Why Read “Mein Kampf”

With the expiration of copyright protections on Hitler’s political manifesto, it has been republished by a German scholarly institute, complete with extensive annotations. Contrary to the longstanding belief in Germany that the book was best kept away from the public, Peter Ross Range defends the decision to publish it:

Fears that Hitler’s feverish but rambling and repetitive writing would somehow incite a neo-Nazi revival are dismissed by most observers. The pure text has for years been posted on extremist right-wing websites, in German and other languages, and has not yet triggered a fascist groundswell. . . . For contemporary readers of any political persuasion, digging into Hitler’s overheated, simplistic theories of racial domination and his tangled 1920s foreign-policy prescriptions is more in the nature of historical homework than political inspiration.

But the homework is important, and that’s what makes the arrival of the new critical edition of Mein Kampf a positive step. Closeting the single most important original source of the Nazi enterprise is hardly the way to educate and inoculate future German generations about their country’s darkest hour. Putting the academic imprimatur on the beast somehow tames it, converting it from inflammatory political pamphlet to interesting historical artifact. Now it can be taught for what it is. . . .

With the footnotes snaking throughout the text, the new Mein Kampf more closely resembles a theological treatise than a political tract.

Read more at Daily Beast

More about: Adolf Hitler, Anti-Semitism, Germany, History & Ideas

An American Withdrawal from Iraq Would Hand Another Victory to Iran

Since October 7, the powerful network of Iran-backed militias in Iraq have carried out 120 attacks on U.S. forces stationed in the country. In the previous year, there were dozens of such attacks. The recent escalation has led some in the U.S. to press for the withdrawal of these forces, whose stated purpose in the country is to stamp out the remnants of Islamic State and to prevent the group’s resurgence. William Roberts explains why doing so would be a mistake:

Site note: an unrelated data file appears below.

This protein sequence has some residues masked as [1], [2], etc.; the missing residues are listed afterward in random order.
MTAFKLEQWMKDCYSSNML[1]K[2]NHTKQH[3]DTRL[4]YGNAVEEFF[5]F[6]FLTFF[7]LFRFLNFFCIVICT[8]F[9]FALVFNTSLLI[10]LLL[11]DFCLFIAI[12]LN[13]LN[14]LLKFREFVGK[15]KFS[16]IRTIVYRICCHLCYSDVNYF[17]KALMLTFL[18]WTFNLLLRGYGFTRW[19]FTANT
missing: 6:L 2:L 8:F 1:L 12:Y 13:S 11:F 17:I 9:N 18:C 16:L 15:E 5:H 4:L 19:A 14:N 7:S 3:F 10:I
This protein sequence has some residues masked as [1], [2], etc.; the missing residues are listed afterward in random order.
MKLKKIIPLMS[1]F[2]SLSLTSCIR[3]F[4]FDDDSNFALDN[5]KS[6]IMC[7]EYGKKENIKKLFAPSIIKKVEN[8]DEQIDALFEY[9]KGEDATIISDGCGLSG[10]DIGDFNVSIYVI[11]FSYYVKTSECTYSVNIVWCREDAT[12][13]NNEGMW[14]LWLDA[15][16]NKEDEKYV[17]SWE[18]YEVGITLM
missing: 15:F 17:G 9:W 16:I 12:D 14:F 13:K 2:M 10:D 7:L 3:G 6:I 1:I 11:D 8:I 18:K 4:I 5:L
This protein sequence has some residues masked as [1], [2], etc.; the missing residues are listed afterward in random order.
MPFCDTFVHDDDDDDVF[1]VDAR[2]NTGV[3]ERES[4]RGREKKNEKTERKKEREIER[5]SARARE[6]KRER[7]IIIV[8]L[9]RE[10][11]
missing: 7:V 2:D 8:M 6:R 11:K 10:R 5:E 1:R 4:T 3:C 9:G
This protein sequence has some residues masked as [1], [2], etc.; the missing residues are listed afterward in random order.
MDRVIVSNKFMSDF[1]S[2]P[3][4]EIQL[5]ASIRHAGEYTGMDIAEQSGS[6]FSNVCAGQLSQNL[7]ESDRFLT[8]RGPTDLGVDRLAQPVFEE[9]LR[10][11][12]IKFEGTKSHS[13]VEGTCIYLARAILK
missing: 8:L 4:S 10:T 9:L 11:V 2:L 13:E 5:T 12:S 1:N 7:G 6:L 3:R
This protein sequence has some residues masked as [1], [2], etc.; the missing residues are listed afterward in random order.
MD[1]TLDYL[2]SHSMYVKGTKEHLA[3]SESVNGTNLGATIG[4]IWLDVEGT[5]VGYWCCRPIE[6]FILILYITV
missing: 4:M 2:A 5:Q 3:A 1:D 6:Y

American withdrawal from Iraq would cement Iran’s influence and jeopardize our substantial investment into the stabilization of Iraq and the wider region, threatening U.S. national security. Critics of the U.S. military presence argue that [it] risks a regional escalation in the ongoing conflict between Israel and Iran. However, in the long term, the U.S. military has provided critical assistance to Iraq’s security forces while preventing the escalation of other regional conflicts, such as clashes between Turkey and Kurdish groups in northern Iraq and Syria.

Ultimately, the only path forward to preserve a democratic, pluralistic, and sovereign Iraq is through engagement with the international community, especially the United States. Resisting Iran’s takeover will require the U.S. to draw international attention to the democratic backsliding in the country and to be present and engage continuously with Iraqi civil society in military and non-military matters. Surrendering Iraq to Iran’s agents would not only squander our substantial investment in Iraq’s stability; it would greatly increase Iran’s capability to threaten American interests in the Levant through its influence in Iraq, Syria, and Lebanon.

Read more at Providence

More about: Iran, Iraq, U.S. Foreign policy